2011 saw a shift in how virtualization security was viewed and it showed in the way companies teamed up to address those needs. Even so, the most basic of issues still exist: The thought that once you virtualize you are more secure, and the lack of general protection for the management constructs of a virtual or hybrid environment. These two concepts have hindered adoption of virtualization security in 2011. Even so, there has been a steady shift through out the year as more and more companies talk about virtualization security. VMware has definitely lead the pack with its vShield Product line and its unified view of virtualization security. Other hypervisor vendors are also discussing virtualization security through their ecosystem if not directly. 2011 saw many companies forging their own partnerships to augment and compete in this space. Will these partnerships continue into 2012? Will virtualization security continue to be a hot area?
Our very own Texiwill hosts a weekly Virtualization Security Round Table podcast. This round table provides an open forum to discuss all things related to Virtualization, Virtual Environment and cloud computing security. We’ve questioned before the benefits of a virtual desktop infrastructure with respect to security. Is VDI secure? Is VDI inherently more secure than “traditional desktops”? The article Virtual Desktop Security? Are They Secure? considered the VDI vendor claims that there are several big virtual desktop security
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On 10/6 was held the Virtualization Security Podcast featuring Davi Ottenheimer in his role as a QSA. Davi holds down many roles working with companies such as VMware, yet he maintains his QSA credentials and applies his knowledge of PCI Compliance. In this podcast we ask the question, is a virtual environment always mixed-mode and what to do if your QSA does not have the knowledge required to do the job?
Data Protection is not just about backup these days, but instead concentrates on two all important concepts for a business: disaster recovery and business continuity. While backup is a part of Disaster Recovery, restoration is all important. If it is not possible to restore your data in a timely fashion the backup has failed. So technologies that allow us to access our data immediately provides a level of business continuity. But how is this achieved? So where do you save your critical data is is readily restorable? Is your backup integrated into your monitoring software? Have you tested your restore today?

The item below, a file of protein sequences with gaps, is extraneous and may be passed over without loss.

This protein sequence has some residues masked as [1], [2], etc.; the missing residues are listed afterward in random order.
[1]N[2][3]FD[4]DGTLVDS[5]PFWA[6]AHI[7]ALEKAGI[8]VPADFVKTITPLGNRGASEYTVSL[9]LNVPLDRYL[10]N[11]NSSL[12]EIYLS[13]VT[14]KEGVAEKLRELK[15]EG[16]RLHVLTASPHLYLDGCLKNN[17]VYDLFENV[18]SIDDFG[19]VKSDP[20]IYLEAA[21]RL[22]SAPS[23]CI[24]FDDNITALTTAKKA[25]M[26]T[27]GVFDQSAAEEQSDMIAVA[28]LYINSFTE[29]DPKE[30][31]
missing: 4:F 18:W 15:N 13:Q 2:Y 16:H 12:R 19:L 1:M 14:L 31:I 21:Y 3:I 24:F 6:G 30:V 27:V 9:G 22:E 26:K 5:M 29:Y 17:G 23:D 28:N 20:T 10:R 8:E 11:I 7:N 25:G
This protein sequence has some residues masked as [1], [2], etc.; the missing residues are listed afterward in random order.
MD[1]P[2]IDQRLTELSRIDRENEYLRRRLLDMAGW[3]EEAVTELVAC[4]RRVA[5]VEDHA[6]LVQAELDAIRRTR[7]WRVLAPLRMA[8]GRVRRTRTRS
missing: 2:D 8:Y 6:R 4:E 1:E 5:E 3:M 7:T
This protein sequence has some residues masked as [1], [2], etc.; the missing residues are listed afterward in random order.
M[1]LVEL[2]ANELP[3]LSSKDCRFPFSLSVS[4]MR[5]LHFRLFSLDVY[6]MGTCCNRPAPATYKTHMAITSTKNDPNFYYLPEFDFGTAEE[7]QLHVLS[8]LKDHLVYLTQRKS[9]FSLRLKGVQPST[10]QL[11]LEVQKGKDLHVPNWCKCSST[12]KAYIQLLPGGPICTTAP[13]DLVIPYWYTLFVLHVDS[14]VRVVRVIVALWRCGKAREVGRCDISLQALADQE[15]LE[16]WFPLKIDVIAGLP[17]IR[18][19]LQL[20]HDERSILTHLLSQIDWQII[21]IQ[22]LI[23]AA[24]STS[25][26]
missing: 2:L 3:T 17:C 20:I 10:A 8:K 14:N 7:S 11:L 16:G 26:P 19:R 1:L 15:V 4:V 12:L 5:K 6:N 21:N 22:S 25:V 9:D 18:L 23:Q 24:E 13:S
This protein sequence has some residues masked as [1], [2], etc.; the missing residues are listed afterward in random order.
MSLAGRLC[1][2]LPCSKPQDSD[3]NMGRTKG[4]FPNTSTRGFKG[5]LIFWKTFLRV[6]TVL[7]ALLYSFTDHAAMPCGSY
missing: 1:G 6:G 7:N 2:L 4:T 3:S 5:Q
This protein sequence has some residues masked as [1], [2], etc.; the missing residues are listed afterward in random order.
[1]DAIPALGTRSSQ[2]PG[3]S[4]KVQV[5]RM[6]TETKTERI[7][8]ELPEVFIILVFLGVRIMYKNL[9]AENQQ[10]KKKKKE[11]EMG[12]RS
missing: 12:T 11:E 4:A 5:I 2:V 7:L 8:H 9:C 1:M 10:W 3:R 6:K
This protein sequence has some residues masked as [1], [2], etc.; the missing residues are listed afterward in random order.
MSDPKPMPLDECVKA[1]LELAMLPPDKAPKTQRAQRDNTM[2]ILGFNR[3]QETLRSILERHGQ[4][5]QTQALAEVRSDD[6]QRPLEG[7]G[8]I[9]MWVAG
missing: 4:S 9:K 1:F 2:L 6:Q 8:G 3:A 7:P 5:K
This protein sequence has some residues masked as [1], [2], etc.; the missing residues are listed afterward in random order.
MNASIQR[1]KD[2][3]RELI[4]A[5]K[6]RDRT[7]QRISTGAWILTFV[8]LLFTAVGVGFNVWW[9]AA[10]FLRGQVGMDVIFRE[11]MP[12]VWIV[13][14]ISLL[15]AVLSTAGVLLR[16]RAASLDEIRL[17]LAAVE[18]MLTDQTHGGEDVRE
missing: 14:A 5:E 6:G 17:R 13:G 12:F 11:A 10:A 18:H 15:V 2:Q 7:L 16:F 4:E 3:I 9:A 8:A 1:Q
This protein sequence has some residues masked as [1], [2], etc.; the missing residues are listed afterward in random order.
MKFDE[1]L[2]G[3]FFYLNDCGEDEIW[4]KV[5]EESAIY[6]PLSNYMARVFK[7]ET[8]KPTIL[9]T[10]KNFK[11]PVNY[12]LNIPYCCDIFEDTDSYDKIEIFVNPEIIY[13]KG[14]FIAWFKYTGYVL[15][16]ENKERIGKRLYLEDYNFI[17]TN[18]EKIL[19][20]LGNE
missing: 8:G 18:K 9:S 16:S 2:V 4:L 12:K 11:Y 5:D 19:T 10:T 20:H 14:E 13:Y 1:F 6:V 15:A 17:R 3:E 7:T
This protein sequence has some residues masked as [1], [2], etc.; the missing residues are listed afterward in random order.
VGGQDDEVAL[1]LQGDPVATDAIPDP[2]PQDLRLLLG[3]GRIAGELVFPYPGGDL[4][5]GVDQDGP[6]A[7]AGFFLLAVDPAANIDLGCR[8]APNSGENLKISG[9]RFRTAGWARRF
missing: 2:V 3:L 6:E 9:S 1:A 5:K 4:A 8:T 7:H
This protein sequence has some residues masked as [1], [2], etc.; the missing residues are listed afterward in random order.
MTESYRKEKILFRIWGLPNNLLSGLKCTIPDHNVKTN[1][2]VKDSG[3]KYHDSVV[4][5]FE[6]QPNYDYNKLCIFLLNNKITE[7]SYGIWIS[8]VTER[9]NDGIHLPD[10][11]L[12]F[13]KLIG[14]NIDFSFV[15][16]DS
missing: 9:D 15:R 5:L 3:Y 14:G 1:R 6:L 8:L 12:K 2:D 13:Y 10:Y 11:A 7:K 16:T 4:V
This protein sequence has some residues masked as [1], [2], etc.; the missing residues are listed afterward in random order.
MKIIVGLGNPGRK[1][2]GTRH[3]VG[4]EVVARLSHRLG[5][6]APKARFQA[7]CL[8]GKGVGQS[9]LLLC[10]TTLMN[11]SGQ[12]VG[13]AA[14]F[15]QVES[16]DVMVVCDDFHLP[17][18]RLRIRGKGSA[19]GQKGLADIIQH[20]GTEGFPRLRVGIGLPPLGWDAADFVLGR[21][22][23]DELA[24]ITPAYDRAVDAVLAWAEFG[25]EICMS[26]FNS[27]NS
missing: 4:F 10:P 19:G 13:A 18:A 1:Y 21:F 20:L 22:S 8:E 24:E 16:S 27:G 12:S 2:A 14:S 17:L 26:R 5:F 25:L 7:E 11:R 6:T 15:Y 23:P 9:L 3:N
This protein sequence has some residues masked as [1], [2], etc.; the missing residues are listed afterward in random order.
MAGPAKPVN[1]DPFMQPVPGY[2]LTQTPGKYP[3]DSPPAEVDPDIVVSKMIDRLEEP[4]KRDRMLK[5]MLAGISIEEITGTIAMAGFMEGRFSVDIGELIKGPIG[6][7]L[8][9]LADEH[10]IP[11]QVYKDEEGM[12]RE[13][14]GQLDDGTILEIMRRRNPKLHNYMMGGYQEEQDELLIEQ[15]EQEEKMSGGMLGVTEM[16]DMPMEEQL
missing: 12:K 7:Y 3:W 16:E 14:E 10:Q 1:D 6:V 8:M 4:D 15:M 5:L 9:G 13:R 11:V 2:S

As I was flying home recently, the gentleman beside me was talking about his need to do the “cloud thing” as a means to backup his data. He recently experienced a multi-retail shop backup failure where the local backup disk was corrupted and the backups failed to happen. I also experienced a backup failure, when my backup software was upgraded. In both cases, the backup software did not mail out, or alert the appropriate people of the failure. Even if the backups did work, the data was still corrupted. So the question is, how can cloud based backups help with either of these scenarios?
There has been quite a bit of hype on whether virtual desktops provide more security than traditional desktops. All the marketing literature I have read says that it does improve overall security, but I believe this marketing literature makes several assumptions that are just not true in most organizations, and really do not account for the myriad ways data can be accessed, by limiting our scope to just virtual desktops instead of the full desktop experience we are thereby limiting our thoughts on security. Are virtual desktops more secure?
I am not sure how other people have learned their craft and mastered the technology they support, but for me, the learning started after the books ended. I have learned so much more from breaking something and having to find the fix than I ever did from reading a book. Back in the day around 2005, VMware released The VMTN Subscription. This was an amazing program that was something like the Microsoft MSDN subscription. These programs gave you the ability to run any of the core software packages for a year at a time for a subscription fee.
The October conference schedule is now complete and it was a tough one but very rewarding. The events that happened in October were numerous and overlapping in some cases. Travel was one week here and the next week there, yet we managed to get through it. Of the mass of conferences, I attended two, IPexpo as a guest and The ExecEvent and Hacker Halted as a speaker. I discovered something very strange, virtualization and cloud security are merely after thoughts. I felt this should have changed by now, but alas this is not the case. Is it that our scope is incorrect, or is it that there is no Return on Investment on security tools, procedures, etc?
The Virtualization Practice was recently offline for two days, we thank you for coming back to us after this failure. The reason, a simple fibre cut that would have taken the proper people no more than 15 minutes to fix, but we were way down on the list due to the nature of the storm that hit New England and took 3M people off the grid. Even our backup mechanisms were out of power. While our datacenter had power, the rest of the area in our immediate vicinity did not. So not only were we isolated from reaching any clouds, but we were isolated from being reached from outside our own datacenter. The solution to such isolation is usually remote sites and location of services in other regions of a county, this gets relatively expensive for small and medium business, can the Hybrid Cloud help here?
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